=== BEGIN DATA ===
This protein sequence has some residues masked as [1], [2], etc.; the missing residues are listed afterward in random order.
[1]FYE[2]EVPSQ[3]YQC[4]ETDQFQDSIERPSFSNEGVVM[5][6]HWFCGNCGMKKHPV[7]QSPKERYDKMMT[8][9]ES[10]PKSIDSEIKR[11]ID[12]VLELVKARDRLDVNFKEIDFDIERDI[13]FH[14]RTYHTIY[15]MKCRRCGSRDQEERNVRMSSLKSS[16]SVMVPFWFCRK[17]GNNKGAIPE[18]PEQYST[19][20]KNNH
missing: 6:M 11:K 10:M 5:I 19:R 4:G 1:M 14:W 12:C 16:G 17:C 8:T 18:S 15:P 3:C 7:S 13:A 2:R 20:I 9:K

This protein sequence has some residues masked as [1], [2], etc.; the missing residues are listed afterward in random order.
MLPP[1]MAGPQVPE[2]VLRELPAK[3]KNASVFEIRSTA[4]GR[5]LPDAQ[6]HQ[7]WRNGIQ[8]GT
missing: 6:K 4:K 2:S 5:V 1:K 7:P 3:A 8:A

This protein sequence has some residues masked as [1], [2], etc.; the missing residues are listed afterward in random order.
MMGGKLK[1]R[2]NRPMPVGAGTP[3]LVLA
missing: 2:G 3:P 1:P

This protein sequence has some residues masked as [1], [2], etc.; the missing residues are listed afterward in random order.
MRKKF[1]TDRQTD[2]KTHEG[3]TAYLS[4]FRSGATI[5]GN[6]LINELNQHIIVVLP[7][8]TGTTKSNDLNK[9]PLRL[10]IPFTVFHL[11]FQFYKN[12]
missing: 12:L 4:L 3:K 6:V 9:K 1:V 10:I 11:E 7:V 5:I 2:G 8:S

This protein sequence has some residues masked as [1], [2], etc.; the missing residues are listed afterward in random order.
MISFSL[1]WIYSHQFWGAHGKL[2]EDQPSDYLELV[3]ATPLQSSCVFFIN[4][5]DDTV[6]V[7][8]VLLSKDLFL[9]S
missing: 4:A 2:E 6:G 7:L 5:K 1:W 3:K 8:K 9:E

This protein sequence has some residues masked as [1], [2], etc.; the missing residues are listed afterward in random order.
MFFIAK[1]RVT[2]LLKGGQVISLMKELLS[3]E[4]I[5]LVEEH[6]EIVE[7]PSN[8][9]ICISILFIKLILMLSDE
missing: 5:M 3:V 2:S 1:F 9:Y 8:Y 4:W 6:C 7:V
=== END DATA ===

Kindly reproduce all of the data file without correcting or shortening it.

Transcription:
This protein sequence has some residues masked as [1], [2], etc.; the missing residues are listed afterward in random order.
[1]FYE[2]EVPSQ[3]YQC[4]ETDQFQDSIERPSFSNEGVVM[5][6]HWFCGNCGMKKHPV[7]QSPKERYDKMMT[8][9]ES[10]PKSIDSEIKR[11]ID[12]VLELVKARDRLDVNFKEIDFDIERDI[13]FH[14]RTYHTIY[15]MKCRRCGSRDQEERNVRMSSLKSS[16]SVMVPFWFCRK[17]GNNKGAIPE[18]PEQYST[19][20]KNNH
missing: 6:M 11:K 10:M 5:I 19:R 4:G 1:M 14:W 12:C 16:G 17:C 8:T 18:S 15:P 3:C 7:S 13:A 2:R 20:I 9:K

This protein sequence has some residues masked as [1], [2], etc.; the missing residues are listed afterward in random order.
MLPP[1]MAGPQVPE[2]VLRELPAK[3]KNASVFEIRSTA[4]GR[5]LPDAQ[6]HQ[7]WRNGIQ[8]GT
missing: 6:K 4:K 2:S 5:V 1:K 7:P 3:A 8:A

This protein sequence has some residues masked as [1], [2], etc.; the missing residues are listed afterward in random order.
MMGGKLK[1]R[2]NRPMPVGAGTP[3]LVLA
missing: 2:G 3:P 1:P

This protein sequence has some residues masked as [1], [2], etc.; the missing residues are listed afterward in random order.
MRKKF[1]TDRQTD[2]KTHEG[3]TAYLS[4]FRSGATI[5]GN[6]LINELNQHIIVVLP[7][8]TGTTKSNDLNK[9]PLRL[10]IPFTVFHL[11]FQFYKN[12]
missing: 12:L 4:L 3:K 6:V 9:K 1:V 10:I 11:E 7:V 5:I 2:G 8:S

This protein sequence has some residues masked as [1], [2], etc.; the missing residues are listed afterward in random order.
MISFSL[1]WIYSHQFWGAHGKL[2]EDQPSDYLELV[3]ATPLQSSCVFFIN[4][5]DDTV[6]V[7][8]VLLSKDLFL[9]S
missing: 4:A 2:E 6:G 7:L 5:K 1:W 3:K 8:K 9:E

This protein sequence has some residues masked as [1], [2], etc.; the missing residues are listed afterward in random order.
MFFIAK[1]RVT[2]LLKGGQVISLMKELLS[3]E[4]I[5]LVEEH[6]EIVE[7]PSN[8][9]ICISILFIKLILMLSDE
missing: 5:M 3:V 2:S 1:F 9:Y 8:Y 4:W 6:C 7:V